each application of the rule is, in essence, a "look-ahead" operation, when

applied in the direction yx -> xy. The commutativity rule is, in fact,

the algebraic underpinning of look-ahead.

--------------------------------------

(2) Grammars As Systems Of Inequalities

The grammar description can be recast in purely algebraic form.

Let M be a monoid. Its power set 2^M is then also a monoid with:

* Identity {1}

* Product AB = { ab: a in A, b in B },

but is also partially ordered with

* A >= B if A contains B as a subset.

It has the additional structure:

0 <==> {}

A + B <==> A union B

The + operation corresponds to the "|" above. It is the least-upper-bound

operator with respect to the partial ordering >=, and 0 is the least

element:

0 = lub {}

A + B = lub {A, B}

A grammar (of the general type) can be regarded as a system

of inequalities:

a >= b, if (a,b) is in H,

taken over 2^M. For context-free grammars, then, the solution set:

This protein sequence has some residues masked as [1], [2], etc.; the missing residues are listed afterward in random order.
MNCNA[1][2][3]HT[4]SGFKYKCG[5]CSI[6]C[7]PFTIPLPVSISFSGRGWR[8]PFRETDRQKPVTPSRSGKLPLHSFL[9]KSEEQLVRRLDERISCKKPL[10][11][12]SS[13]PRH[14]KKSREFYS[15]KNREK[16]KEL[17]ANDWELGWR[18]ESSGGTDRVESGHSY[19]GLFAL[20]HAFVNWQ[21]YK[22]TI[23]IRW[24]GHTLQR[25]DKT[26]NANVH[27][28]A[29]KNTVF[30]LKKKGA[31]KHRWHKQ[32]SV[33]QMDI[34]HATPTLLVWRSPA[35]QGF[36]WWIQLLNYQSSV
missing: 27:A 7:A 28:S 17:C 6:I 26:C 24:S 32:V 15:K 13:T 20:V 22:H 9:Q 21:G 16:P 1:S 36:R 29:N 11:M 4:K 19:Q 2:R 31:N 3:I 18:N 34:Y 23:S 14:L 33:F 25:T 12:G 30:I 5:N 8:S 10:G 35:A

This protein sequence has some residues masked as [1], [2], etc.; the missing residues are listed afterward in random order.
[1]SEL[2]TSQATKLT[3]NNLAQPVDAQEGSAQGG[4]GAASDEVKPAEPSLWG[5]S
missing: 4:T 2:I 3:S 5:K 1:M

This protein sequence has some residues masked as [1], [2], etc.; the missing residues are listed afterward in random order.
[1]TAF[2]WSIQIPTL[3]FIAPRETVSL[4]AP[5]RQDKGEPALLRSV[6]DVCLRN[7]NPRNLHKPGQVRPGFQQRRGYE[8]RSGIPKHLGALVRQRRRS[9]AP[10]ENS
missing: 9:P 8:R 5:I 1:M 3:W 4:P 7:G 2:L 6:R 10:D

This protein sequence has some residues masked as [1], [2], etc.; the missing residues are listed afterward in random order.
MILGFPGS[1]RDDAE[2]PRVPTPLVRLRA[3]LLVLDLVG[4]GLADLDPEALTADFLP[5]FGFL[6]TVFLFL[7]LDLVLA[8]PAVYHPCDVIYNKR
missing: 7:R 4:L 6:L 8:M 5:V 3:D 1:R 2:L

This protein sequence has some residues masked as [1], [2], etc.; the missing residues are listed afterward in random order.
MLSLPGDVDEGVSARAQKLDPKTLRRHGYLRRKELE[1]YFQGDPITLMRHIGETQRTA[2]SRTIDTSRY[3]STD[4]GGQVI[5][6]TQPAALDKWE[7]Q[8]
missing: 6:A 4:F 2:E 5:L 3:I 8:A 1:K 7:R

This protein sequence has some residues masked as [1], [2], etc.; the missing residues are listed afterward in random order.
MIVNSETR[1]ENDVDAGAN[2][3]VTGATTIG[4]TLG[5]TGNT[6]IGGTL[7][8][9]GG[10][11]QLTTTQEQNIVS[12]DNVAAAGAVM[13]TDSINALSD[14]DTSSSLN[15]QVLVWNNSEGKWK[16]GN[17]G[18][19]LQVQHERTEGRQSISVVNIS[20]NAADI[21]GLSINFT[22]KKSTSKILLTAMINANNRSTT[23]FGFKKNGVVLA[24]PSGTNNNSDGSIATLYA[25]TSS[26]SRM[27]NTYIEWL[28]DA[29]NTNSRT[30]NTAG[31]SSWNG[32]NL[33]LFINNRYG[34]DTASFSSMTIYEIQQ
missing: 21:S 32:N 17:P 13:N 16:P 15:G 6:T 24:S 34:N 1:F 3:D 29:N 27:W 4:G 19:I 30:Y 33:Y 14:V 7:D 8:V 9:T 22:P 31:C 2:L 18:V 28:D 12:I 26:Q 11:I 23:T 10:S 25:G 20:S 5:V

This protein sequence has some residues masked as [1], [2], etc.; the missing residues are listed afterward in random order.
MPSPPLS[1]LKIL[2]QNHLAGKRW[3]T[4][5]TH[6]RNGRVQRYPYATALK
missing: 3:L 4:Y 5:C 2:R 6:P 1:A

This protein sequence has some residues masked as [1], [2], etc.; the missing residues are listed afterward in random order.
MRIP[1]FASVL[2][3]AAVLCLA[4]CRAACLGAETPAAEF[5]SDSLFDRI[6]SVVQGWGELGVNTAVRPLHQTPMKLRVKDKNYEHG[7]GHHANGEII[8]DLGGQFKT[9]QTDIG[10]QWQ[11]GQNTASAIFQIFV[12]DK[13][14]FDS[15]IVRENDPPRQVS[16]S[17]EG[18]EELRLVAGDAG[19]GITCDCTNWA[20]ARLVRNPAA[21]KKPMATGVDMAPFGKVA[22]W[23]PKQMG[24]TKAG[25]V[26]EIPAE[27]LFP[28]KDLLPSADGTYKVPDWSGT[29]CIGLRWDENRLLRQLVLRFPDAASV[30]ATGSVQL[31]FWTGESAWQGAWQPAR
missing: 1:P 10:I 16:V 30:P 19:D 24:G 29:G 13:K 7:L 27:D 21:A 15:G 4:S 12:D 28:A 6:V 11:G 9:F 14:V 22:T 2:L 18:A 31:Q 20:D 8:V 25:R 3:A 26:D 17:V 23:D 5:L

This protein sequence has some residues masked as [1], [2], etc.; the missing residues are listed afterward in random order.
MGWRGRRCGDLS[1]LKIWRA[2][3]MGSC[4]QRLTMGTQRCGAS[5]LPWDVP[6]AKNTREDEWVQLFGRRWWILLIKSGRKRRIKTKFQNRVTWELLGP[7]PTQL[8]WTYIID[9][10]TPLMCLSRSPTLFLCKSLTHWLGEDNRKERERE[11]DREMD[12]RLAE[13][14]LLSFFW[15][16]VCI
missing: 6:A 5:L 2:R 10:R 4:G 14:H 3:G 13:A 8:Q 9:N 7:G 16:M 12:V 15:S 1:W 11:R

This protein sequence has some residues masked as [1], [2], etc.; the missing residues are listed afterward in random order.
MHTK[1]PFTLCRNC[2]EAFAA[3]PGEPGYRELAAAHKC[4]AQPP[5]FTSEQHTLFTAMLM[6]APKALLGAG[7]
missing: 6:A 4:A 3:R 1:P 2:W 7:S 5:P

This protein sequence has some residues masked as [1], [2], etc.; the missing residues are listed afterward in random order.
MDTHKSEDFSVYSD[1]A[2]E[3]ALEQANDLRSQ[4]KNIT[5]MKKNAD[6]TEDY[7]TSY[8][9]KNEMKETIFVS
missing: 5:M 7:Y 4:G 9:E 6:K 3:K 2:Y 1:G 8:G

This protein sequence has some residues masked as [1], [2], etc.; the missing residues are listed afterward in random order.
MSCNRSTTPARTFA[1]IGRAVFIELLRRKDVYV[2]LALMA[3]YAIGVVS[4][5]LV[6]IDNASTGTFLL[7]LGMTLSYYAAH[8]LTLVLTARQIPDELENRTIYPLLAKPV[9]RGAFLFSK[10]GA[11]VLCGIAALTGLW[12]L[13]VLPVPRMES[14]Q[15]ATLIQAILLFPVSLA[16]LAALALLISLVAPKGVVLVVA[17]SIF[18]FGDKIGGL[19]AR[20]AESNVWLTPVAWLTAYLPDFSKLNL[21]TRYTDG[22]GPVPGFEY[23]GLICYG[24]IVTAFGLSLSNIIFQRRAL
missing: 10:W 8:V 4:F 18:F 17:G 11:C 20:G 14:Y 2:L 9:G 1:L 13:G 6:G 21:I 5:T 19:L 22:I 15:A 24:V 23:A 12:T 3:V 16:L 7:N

(q = [q]: q in Q)

represents the LEAST solution to the corresponding system. The

subset [S] generated by the grammar is then the least solution to the

system of inequalities in the main variable S.

The free extension 2^M[Q] is, itself, also a partially ordered algebra with

the same additional structure as 2^M:

a >= b; a + b; 0.

It's this structure that the corresponding system of inequalities is

defined over.

Example: S -> empty word; S -> S T; T -> x; T -> u S v.

X = { u, x, v }.

The corresponding system is:

S >= 1 + ST = {empty word} union ST

T >= x + uSv = {x} union {u}S{v}

and the least solution is:

S = [S] = D(u,v) ^ {x}*

T = [T] = (D(u,v) ^ {x}*)+

where